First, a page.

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J Womens Health (Larchmt). 2016 Jul;25(7):723-8. doi: 10.1089/jwh.2015.5349. Epub 2015 Dec 31.

Physician Specialty Influences Care of Pelvic Inflammatory Disease.

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1 Alpert Medical School of Brown University , Providence, Rhode Island.
2 Women and Infants Hospital , Providence, Rhode Island.
3 Department of Emergency Medicine, Rhode Island Hospital , Providence, Rhode Island.
4 Injury Prevention Center, Rhode Island Hospital , Providence, Rhode Island.



CDC guidelines recommend Neisseria gonorrhoeae, Chlamydia trachomatis, and HIV testing, as well as specific antibiotic regimens in the diagnosis and treatment of pelvic inflammatory disease (PID), although latitude in adhering to these guidelines is common. We hypothesized that adherence to CDC guidelines for antibiotic regimens and laboratory testing, coverage for anaerobic organisms, and the use of diagnostic imaging techniques do not differ significantly between practitioners with emergency medicine (EM) versus obstetrics and gynecology (OB-GYN) training.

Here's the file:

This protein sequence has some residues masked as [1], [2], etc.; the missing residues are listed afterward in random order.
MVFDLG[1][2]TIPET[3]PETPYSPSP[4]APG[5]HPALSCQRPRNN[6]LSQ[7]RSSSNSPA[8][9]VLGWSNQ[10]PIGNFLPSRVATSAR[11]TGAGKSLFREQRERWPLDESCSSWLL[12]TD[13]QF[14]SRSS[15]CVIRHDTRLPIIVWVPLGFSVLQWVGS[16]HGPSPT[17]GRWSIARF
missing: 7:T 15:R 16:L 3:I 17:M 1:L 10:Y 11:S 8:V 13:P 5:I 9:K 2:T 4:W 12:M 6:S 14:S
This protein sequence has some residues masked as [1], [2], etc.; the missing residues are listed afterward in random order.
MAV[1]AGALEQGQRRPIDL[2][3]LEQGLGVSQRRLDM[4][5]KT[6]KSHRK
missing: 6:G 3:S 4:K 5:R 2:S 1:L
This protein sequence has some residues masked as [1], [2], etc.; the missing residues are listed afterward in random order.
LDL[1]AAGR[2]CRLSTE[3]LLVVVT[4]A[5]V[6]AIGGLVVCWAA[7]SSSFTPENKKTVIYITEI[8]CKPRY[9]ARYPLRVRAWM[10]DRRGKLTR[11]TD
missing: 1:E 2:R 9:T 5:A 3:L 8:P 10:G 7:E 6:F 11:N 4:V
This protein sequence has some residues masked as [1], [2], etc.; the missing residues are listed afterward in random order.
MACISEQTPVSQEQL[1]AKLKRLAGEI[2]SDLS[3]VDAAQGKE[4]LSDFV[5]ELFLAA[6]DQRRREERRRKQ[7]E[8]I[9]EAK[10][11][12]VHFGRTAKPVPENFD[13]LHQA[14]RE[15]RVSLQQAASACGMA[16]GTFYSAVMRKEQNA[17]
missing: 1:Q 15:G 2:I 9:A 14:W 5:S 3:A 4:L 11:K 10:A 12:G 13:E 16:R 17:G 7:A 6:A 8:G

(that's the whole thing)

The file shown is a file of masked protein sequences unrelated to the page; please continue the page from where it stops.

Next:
We conducted a retrospective medical chart review on patients (N = 351) discharged with a diagnosis of PID over a 20-month period at two neighboring emergency care facilities-one with EM-trained providers and the other with OB-GYN-trained providers.


Adjusted for demographic predictors and chief complaint, there was no significant difference in adherence to N. gonorrhoeae and C. trachomatis antibiotic coverage guidelines between the two facilities (adjusted odds ratio [AOR] 1.34; 95% CI 0.66-2.74), using the OB-GYN facility in the numerator of the AOR. Anaerobic coverage was significantly more common at the OB-GYN facility (AOR 9.11; 95% CI 5.36-15.48). Both sites had very low rates of adherence to CDC laboratory testing guidelines with overall rates of adherence at 4.0% (95% CI 1.9%-5.9%). Utilization of diagnostic tests differed greatly between facilities: ultrasound utilization was 66.7% (95% CI 58.2%-75.2%) at the OB-GYN facility and 39.7% (95% CI 33.4%-45.9%) at the EM facility.


The diagnostic pathway for PID and adherence to guidelines differ significantly depending on physician specialty and practice environment, suggesting the need for further standardization, perhaps with cross-disciplinary training.

[Indexed for MEDLINE]

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